ANAHEIM, Ca. (May 20, 2007) -- Prostate cancer is the third-leading cause of cancer deaths among American men and is most treatable when caught in its earliest stages. Research presented today during the 102nd Annual Scientific Meeting of the American Urological Association in Anaheim, Ca. provided further evidence supporting regular prostate-cancer screening and offered new insights into disease progression and the hormonal treatment of recurrent disease. A special session for media highlighting this research was held on May 20 at 9:00 a.m. PDT and was moderated by AUA spokesman Christopher L. Amling, M.D.
A SINGLE PSA MEASUREMENT IN MIDDLE AGE PREDICTS DIAGNOSIS OF ADVANCED PROSTATE CANCER UP TO 25 YEARS LATER IN AN UNSCREENED POPULATION (Abstract 1876)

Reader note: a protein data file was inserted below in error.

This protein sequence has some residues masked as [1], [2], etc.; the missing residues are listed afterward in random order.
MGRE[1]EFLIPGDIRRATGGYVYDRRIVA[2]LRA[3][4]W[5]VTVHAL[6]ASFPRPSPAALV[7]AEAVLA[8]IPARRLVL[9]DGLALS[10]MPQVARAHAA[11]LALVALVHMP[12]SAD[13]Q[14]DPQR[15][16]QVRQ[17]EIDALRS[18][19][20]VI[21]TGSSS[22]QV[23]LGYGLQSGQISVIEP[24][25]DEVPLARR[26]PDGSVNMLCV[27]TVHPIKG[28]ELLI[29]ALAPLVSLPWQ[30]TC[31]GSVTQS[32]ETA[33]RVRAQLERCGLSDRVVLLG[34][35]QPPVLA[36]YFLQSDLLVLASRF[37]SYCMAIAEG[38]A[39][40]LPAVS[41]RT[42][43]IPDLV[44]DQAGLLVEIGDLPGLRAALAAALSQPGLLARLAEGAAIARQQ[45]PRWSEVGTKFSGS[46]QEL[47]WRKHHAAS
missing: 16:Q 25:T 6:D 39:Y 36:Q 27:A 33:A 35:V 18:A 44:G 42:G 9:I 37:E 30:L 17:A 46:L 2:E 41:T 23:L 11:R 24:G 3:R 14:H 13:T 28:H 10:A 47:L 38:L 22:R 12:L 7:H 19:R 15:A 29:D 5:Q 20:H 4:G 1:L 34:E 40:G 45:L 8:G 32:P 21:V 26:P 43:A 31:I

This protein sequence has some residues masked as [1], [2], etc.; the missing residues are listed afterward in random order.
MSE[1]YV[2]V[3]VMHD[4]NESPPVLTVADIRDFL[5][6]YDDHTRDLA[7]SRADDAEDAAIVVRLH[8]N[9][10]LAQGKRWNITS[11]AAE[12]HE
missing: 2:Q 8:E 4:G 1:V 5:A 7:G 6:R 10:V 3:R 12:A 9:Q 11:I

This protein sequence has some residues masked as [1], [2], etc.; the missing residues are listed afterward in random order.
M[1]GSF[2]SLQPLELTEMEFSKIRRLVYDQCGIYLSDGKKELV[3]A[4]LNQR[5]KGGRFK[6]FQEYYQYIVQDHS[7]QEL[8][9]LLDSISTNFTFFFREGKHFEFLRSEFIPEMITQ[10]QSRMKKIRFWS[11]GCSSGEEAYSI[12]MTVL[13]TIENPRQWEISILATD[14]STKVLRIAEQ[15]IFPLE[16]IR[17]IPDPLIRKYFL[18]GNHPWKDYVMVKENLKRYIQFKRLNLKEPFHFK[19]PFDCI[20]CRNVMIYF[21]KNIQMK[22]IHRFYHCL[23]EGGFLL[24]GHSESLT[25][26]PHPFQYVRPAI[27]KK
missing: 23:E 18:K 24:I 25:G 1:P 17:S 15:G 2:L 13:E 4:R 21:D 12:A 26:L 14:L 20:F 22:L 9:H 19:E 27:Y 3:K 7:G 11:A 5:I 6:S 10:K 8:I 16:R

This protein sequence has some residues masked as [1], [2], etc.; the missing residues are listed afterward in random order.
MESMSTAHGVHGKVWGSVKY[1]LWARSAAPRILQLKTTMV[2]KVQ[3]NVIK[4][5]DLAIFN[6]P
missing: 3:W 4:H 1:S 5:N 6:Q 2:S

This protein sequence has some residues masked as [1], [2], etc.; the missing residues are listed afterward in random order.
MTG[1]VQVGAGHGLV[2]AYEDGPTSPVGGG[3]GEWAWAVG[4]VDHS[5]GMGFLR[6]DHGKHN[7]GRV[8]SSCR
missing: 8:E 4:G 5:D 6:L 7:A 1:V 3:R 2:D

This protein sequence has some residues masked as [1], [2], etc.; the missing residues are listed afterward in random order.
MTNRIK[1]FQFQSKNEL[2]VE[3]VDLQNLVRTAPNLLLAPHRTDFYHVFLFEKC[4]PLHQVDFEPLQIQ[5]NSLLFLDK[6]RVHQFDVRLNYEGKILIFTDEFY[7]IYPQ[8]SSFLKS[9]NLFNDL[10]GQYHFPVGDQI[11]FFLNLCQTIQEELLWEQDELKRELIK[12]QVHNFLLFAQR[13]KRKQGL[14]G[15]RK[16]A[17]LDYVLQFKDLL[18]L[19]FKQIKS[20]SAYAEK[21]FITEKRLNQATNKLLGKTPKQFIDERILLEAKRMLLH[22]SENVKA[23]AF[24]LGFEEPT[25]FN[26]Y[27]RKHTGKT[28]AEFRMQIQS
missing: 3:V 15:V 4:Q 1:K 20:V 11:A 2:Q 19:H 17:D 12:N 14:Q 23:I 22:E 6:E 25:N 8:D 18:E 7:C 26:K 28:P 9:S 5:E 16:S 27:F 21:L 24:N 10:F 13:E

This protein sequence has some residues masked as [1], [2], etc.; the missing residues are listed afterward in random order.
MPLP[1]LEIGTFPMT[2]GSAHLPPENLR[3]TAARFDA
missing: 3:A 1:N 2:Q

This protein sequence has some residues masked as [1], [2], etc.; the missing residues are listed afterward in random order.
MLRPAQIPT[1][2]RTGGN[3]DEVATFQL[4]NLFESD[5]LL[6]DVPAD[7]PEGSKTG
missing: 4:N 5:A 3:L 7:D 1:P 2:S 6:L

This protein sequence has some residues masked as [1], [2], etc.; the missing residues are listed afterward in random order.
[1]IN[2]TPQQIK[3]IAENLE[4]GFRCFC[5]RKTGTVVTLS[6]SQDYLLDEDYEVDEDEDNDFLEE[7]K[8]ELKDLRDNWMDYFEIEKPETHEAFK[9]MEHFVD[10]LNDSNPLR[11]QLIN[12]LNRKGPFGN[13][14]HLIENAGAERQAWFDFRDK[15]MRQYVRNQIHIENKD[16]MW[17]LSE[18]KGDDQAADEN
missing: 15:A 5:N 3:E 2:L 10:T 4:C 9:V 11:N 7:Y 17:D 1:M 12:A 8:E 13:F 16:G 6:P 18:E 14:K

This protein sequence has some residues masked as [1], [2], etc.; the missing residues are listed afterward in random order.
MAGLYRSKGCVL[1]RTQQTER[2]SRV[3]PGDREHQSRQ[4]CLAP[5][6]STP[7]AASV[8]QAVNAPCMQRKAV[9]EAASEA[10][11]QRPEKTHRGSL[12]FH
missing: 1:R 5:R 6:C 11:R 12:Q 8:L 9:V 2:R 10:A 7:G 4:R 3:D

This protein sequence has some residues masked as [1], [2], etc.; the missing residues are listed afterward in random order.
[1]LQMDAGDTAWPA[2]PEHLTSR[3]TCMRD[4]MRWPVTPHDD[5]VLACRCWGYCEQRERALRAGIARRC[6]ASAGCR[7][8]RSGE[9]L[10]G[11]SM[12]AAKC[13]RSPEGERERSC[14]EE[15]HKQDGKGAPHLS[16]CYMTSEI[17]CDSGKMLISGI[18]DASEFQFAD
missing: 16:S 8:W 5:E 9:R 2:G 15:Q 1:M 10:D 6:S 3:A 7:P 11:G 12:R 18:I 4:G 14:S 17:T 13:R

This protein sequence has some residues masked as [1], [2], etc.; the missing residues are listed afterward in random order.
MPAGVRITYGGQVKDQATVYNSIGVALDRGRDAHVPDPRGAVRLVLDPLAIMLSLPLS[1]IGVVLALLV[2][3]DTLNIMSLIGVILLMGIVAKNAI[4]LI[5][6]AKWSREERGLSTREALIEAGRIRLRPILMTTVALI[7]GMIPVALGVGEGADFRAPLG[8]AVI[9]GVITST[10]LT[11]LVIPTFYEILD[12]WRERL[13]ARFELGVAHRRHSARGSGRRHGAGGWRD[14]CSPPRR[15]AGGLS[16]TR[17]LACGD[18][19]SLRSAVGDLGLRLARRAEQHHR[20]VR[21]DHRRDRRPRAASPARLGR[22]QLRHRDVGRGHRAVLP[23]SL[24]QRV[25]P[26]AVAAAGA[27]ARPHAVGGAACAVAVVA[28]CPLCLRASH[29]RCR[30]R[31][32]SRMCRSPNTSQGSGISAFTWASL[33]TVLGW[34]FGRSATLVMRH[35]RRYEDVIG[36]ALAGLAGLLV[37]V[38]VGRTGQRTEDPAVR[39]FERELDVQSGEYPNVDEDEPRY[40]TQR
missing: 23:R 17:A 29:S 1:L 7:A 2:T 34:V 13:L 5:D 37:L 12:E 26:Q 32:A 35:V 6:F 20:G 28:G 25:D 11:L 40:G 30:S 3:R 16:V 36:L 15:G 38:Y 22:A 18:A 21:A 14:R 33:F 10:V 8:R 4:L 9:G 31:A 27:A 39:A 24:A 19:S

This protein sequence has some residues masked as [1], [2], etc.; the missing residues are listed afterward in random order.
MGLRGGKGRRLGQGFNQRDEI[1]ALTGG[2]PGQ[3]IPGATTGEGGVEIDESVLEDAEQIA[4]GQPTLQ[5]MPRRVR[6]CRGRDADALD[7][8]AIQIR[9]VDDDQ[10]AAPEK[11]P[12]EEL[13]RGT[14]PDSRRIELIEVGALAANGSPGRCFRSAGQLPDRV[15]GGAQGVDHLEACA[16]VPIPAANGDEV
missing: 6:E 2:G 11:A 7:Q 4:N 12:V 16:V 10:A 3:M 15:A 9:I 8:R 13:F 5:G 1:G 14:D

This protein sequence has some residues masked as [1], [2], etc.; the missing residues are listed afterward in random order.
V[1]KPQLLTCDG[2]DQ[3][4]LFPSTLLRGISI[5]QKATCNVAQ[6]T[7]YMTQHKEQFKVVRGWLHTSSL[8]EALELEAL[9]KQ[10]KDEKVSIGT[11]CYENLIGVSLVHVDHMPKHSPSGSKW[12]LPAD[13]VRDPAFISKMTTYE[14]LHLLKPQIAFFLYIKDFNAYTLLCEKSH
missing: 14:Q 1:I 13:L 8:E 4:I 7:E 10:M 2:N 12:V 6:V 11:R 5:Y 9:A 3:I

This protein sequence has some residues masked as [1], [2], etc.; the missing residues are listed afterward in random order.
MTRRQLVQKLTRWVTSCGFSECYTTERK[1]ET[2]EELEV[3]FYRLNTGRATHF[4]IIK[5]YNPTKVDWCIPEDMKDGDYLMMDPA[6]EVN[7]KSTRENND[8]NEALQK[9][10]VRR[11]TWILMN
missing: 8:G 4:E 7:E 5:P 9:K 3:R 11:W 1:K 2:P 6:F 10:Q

Almost all advanced cancers could be found early by intense screening of at-risk patients, according to researchers from New York and Malmo, Sweden who analyzed samples taken from a population-based cohort of 21,277 men in Malmo, Sweden between 1974 and 1986 to determine whether initial PSA plasma levels correlated with future diagnosis of advanced disease.
Of the 21,277 cases, 498 men actually developed prostate cancer, and 161 suffered from advanced disease (greater than T3 or metastasis). Association between PSA levels and eventual development advanced disease was determined using conditional logistical regression. In men with a total PSA of .5, .75, 1., 1.5 and 2 ng/ml, the probability of being diagnosed with advanced disease by age 75 was 2 percent, 3 percent, 4 percent, 7 percent and 12 percent, respectively. Risk was highly concentrated, with 89 percent of advanced cancers occuring in men with the top 10 percent of PSA levels.
This abstract will be presented during Moderated Poster Session 59 on Wednesday, May 23 starting at 1:00 p.m.
CLINICAL AND PATHOLOGICAL FEATURES OF SCREEN VS. NON-SCREEN DETECTED PROSTATE CANCERS: IS THERE A DIFFE
Contact: Wendy Isett
American Urological Association